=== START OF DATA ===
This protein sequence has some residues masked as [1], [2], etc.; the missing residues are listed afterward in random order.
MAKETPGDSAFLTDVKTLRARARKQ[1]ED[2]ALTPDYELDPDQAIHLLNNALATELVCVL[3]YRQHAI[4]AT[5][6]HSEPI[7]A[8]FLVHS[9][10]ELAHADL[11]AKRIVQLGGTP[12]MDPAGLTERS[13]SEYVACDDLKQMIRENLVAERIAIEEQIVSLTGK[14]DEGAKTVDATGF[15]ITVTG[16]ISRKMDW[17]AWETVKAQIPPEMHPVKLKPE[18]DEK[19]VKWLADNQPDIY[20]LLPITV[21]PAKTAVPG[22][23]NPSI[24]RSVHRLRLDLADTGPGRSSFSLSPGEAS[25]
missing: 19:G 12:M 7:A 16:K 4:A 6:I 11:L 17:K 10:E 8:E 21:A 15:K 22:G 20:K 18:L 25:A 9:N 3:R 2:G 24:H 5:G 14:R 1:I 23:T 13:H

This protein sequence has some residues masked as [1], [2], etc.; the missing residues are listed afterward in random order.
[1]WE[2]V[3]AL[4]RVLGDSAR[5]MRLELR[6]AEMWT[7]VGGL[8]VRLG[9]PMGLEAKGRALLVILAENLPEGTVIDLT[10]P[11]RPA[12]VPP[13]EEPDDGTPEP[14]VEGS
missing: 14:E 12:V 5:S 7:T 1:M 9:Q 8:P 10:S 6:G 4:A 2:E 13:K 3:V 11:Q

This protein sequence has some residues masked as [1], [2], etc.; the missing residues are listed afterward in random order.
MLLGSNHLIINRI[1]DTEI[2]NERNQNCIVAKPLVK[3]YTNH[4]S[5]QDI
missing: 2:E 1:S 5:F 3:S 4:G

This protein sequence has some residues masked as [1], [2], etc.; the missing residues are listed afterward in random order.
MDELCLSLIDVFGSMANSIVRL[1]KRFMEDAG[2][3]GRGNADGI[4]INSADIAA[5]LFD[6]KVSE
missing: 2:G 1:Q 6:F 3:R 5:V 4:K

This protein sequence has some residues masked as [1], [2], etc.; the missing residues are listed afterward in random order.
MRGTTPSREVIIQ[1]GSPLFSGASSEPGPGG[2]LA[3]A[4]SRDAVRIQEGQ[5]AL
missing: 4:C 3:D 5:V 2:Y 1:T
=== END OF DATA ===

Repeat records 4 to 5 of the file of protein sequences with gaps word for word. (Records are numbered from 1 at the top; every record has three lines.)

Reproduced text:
This protein sequence has some residues masked as [1], [2], etc.; the missing residues are listed afterward in random order.
MDELCLSLIDVFGSMANSIVRL[1]KRFMEDAG[2][3]GRGNADGI[4]INSADIAA[5]LFD[6]KVSE
missing: 2:G 1:Q 6:F 3:R 5:V 4:K

This protein sequence has some residues masked as [1], [2], etc.; the missing residues are listed afterward in random order.
MRGTTPSREVIIQ[1]GSPLFSGASSEPGPGG[2]LA[3]A[4]SRDAVRIQEGQ[5]AL
missing: 4:C 3:D 5:V 2:Y 1:T